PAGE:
Mixing it Up: Drew Rausch
Welcome to Mixing it Up where breakout creators create things, break things, and hang out. Every week, David Gallaher experiences the world beyond comics to discuss the influences, hobbies, and thoughts of your favorite artists and writers. This week, David heads to Baltimore for a quick visit to the grave of Edgar Allan Poe and for drinks at the Inner Harbor with Sullengrey creator and Cthulhu Tales artist, Drew Rausch.
Baltimore gets deceptively chilly during October. Of course, not all the chills come from the strong breeze blowing over Chesapeake Bay … no, this is a chill that tingles your spine … and it’s a chill made real when you visit the grave of Edgar Allan Poe with Drew Rausch.
Drew is used to the chill though. He spends his days drawing all the things that go bump in the night. And, on a day like today, he’s already talking about ways to make the setting even more creepy.
"All we need now is a soundtrack. Something to make this a little more epic. Something from an Italian horror film would do nicely about now. Fulci? Or, maybe Dario Argento?"
With his hair buoyed by the chill of Charm City, Drew’s appearance would bring to mind the appearance of Cure frontman, Robert Smith, or perhaps Edward Scissorhands. And, while some are quick to label his work as gothic, it is a label Rausch rejects.
"I was never much into labeling. It’s just something the powers that be do to try and reach what they feel is the appropriate audience. For what I do, it’s art. Some will like it, others won’t. I try to incorporate a wide variety of influences from the spooky to the mundane. Granted, my everyday occasionally involves giant tentacles and flesh eating zombies."
"When we released the first mini series of Sullengrey, we were pigeon-holed into the whole spooky comic section of the comic store, which may have not been the best marketing, in my opinion. If you weren’t a fan of say Johnny the Homicidal Maniac or Lenore, you may have passed us by. But, we’ve been able to reach a broad audience through conventions just by people coming up and taking a peek at the trade."
For Sullengrey, Drew collaborated with his wife, Jocelyn Gajeway for a story that explored the nature of fear. The series, which has been collected as a trade, was published by Ape Entertainment. Rausch describes is as the journey of a man named Grey through the town of Autumn’s Grove, where the monsters in your head are quite real indeed.
"The whole point of the story is fear and how people deal with it."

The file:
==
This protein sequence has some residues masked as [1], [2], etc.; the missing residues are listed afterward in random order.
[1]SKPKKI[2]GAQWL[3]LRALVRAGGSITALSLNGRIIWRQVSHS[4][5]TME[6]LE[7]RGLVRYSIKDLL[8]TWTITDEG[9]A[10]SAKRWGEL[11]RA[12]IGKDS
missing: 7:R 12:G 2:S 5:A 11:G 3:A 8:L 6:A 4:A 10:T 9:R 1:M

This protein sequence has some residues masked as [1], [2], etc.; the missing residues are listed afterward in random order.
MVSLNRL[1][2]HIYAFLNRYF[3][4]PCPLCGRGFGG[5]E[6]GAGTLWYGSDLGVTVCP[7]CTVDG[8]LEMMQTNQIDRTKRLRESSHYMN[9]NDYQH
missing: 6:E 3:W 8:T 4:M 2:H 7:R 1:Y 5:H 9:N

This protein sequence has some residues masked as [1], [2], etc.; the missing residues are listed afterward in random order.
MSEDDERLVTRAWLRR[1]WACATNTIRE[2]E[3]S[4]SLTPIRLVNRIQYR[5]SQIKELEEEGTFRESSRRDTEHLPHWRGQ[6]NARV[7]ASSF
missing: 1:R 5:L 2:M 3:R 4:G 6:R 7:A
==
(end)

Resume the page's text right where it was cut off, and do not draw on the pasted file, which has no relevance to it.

Drew and I spend time admiring Poe’s grave marker. Over the years, there has been some intense controversy about what Poe’s true burial spot should be – Philadelphia, Boston, or Baltimore. We spend time addressing the complicated issues surrounding his death.
"Poe belongs to Baltimore," Rausch contends, "at least we respect his memory here."
Poe’s work in the horror genre bring us to discussing another infamous horror writer, Howard Phillips Lovecraft, or HP Lovecraft for short.
"I must’ve been around six or seven years old when I started drawing, and even then my scribbles resembled strange mutant like Lovecraftian creatures," Drew recounts. "Lovecraft’s work is so beyond its own fictional boundaries that it’s archetypal. It’s around every corner and in every shadow."
Rausch, whose work resembles that of Sam Keith, tries to take in a ‘little bit of everything’ when rendering his pages for BOOM! Studio’s Cthulhu Tales.
"It’s hard to narrow one specific thing that I use for inspiration for approaching Cthulhu. When I started really considering comics, I was into the whole EC Comics style of art, so that’s an influence, in the same way you never forget your first comic. But beyond that, I draw inspiration from Bruce Timm, Dave McKean, Ted McKeever and a whole bunch of German Expressionism – Nosferatu, Phantom of the Opera, and The Cabinet of Dr. Caligari – that’s the kind of stuff I’m channeling."
Moving from the St Ann’s, Drew and I head past Charles Street down to the James Joyce pub for a couple of drinks. I ask Drew about how he spends his free time.
"You mean … there’s a life beyond comics," Rausch deadpans before talking about one of his favorite television shows. "You know, I really enjoy watching House. It’s such a nice chance of pace to see a hero who isn’t a nice guy – but a down-right cynical bastard."
"But, when I say that I don’t have a lot of free time, it is because I spend a lot of time researching and creating things. Since every story calls for a particular look, once I get a script, I read the whole thing and try to think of it in terms of a movie. I’ll seek out films that reflect the story or genre, studying the lighting, shadows, and themes. Then, I’ll ask myself "How would a director shoot these scenes? How can I get the best performances out of my actors or characters?" And, stuff like that. I like to draw most of my stories from the real world, since I prefer a sort of organic feel, but on the other hand, I do a lot of layering of tones and textures in the computer. I also try to keep things rough looking, and slightly off kilter."
As we reach the bar, Drew reflects, "You know, the greatest feeling is to have a reader come up and say, ‘I bought your book and I loved it.’ That to me makes all the hard work worth it. It compels me to continue telling the best stories I can. It’s a hellva thing."
To discover more of Drew’s work, visit his MySpace page at: www.myspace.com/sullengrey and on Twitter at: http://twitter.com/mrdread. Learn more about his work for BOOM Studios, by heading to: http://www.boom-studios.net/
David Gallaher is the author of High Moon, Johnny Dollar, and Vampire the Masquerade: Tremere, among several other projects. When he’s not busy hanging out in bars and graveyards, he writes for the New York City Police Department. He can be found in Brooklyn or at his website: davidgallaher.com.